A Taste of Life at Windrush Alpacas

March 12, 2009

The Scent of Spring

 

I have some scented oil “The Scent of Spring” that I use in a potpourri crock to freshen the house.  It is a lovely scent reminiscent of hyacinths with just a hint of daffodils and really is very spring like. 

 

Recently though there is a different “Scent of Spring” at the farm and it’s not as pleasant as my scented oil for it is “The Scent of Skunk”! 

 

Skunk smell is very distinctive, once smelt never forgotten.  We usually have skunk visitors around this time of the year and this year is no exception.  A couple of nights ago we discovered that the skunk must have taken a walk around the perimeter of our house as there was a definite skunk “trail” wafting in the air.

 

The next morning our two outside dogs Missy and Tripster were both standing at alert with noses aquiver staring toward the area behind our back yard.  I suspect what they smelt was the skunk returning to its sleeping place.

 

Then Wednesday morning there was an overpowering scent of skunk in our adult male alpaca pen.  The skunk had not only lingered in that pen but had felt the need to really make its mark.  My suspicion is that the skunk came into the pen and tried to get a drink of water when it was disturbed.  Ric had filled the large water tub on Tuesday evening and it had run over creating quite a puddle in the boy’s pen and the area where that puddle was had the strongest smell of skunk.

 

My alpaca boys have previous for annoying skunks; they will crowd around the offending skunk trying to get a better look at it.  The skunk is not too happy about all of that attention and lets them know by spraying and if the alpacas are unlucky they get a direct hit of skunk spray.

 

March is usually the time we see the most skunk activity, the female skunks are busy finding good places to have their litters, by April we might be treated to the sight of baby skunks, which are undeniably cute!

 

Unfortunately skunks are known to sometimes carry rabies so we will do our best to persuade the skunk to move on to pastures new, sometimes just the unwanted attention of the boys is enough to persuade the skunk to move on.  If not we will have to employ our live trap to capture the skunk and relocate it – taking with it that very special “Scent of Spring” that only skunks can provide!

 

Rosemary

March 17, 2008

The Skunk Has to Go!

Filed under: alpaca, Alpaca Care, Alpacas, camelids, General — Tags: , , , , — alpacalady @ 9:56 pm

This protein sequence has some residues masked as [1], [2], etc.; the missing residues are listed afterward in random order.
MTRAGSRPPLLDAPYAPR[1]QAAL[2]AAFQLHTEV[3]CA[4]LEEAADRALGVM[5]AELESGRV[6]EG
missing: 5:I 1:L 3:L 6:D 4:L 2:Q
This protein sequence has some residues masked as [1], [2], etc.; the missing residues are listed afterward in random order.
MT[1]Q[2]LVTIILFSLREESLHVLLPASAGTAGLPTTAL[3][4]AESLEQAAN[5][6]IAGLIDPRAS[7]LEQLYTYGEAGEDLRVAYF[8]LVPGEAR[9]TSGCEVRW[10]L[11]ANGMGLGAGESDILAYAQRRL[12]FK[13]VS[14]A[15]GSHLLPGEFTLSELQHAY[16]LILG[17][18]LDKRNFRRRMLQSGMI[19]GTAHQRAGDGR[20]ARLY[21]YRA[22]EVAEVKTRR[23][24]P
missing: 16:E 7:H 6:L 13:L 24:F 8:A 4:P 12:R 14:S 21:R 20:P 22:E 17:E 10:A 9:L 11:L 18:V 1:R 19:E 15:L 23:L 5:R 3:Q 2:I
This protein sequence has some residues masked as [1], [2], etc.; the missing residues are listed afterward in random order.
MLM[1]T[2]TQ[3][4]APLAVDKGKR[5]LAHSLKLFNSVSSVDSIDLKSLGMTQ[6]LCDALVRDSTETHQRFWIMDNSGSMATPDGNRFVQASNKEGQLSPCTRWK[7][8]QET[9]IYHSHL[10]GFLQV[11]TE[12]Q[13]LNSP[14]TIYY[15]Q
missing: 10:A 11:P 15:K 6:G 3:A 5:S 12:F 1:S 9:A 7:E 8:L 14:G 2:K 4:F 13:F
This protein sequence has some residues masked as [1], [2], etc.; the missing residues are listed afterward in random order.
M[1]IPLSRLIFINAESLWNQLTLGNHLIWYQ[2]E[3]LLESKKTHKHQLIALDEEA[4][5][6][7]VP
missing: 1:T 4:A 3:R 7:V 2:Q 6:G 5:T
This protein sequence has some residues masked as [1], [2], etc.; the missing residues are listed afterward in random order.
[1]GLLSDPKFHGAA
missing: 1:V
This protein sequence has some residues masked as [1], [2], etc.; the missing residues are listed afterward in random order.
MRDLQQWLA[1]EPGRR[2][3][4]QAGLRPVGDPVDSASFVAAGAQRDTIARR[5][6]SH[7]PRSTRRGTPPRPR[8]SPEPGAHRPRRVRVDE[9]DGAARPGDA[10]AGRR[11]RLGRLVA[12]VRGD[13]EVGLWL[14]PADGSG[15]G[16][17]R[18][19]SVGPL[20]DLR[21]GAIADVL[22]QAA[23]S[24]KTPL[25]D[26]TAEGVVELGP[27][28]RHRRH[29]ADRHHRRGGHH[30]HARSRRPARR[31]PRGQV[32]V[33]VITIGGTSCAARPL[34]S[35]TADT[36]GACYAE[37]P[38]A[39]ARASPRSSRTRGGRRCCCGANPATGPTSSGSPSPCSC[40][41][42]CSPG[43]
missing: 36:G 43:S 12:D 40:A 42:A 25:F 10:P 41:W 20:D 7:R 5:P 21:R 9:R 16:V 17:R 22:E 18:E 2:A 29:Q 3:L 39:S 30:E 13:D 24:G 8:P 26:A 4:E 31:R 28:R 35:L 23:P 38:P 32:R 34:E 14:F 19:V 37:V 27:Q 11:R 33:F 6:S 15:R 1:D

The Junior Males Greet Me At The Gate

There is nothing quite like being outside, enjoying doing the chores on a nice spring day when you greeted by a wall of skunk spray!  That was the case on Sunday morning as I went to feed our junior males.  The smell was overwhelming and every one of them had the same odor.

I did have a little chuckle to myself though, you see I have seen our female alpacas chase a rabbit at night and appear to think it was a great game, I suspect that is what happened with the skunk and the boys.

I can just imagine the skunk ambling into the boys pasture on one of its moonlight strolls.  Skunks don’t move very fast as a rule and do appear to be taking a gentle stroll when they walk.  Once in the pasture it probably took a few minutes for one of the boys to notice the skunk, but once one of them was paying attention to it the others undoubtedly joined him to investigate what this thing was.  If the skunk chattered or tried to move a little faster I am betting they gave chase – poor skunk, it’s little legs probably couldn’t move fast enough to get away from seven male alpacas on a mission.

Following the trail of skunk smell there was a concentrated patch at the end of the big bale of hay in the boys pasture.  I suspect they cornered the skunk there and that is probably where it let loose with an almighty blast of skunk spray – enough to cover every boy and part of the bale of hay!

The boys didn’t seem too perturbed by their encounter with the skunk, I can’t say for sure that the skunk was so happy, there was no sign of a repeat visit on Monday morning so I suspect the skunk will give that pasture a wide berth following it’s alpaca encounter.  The decision has been made though that the skunk has to go, so we will be setting our live trap and relocating him or her to pastures new!

Rosemary

March 11, 2008

When You Stick Your Nose On A Skunk You Don’t Come Up Smelling Like Roses!

Filed under: alpaca, Alpaca Care, Alpacas, camelids, General — Tags: , , , , , — alpacalady @ 7:28 am

Rascal Who Now Smells Like A Skunk

 March is the month when skunks start to make more of an appearance in our area.  They are active and looking for a mate to create more skunks with.  An article about skunks in our local paper on Sunday mentioned how skunk litters can number anywhere from four to seventeen in size.  Seventeen baby skunks – what a thought!  Having said that baby skunks are undeniably cute and those who know me well know that should I find such a collection of baby skunks on the property I would be outside watching them at every opportunity.

So with skunks starting to wander around more we have already had our first skunk/alpaca encounter for the year.  As skunks are mainly nocturnal we didn’t witness the event, but we certainly knew it had happened the next morning.   As the junior males greeted us at morning feeding there was a distinct aroma in the air!  It took a little while to figure out who had been “skunked”  – it was Rascal.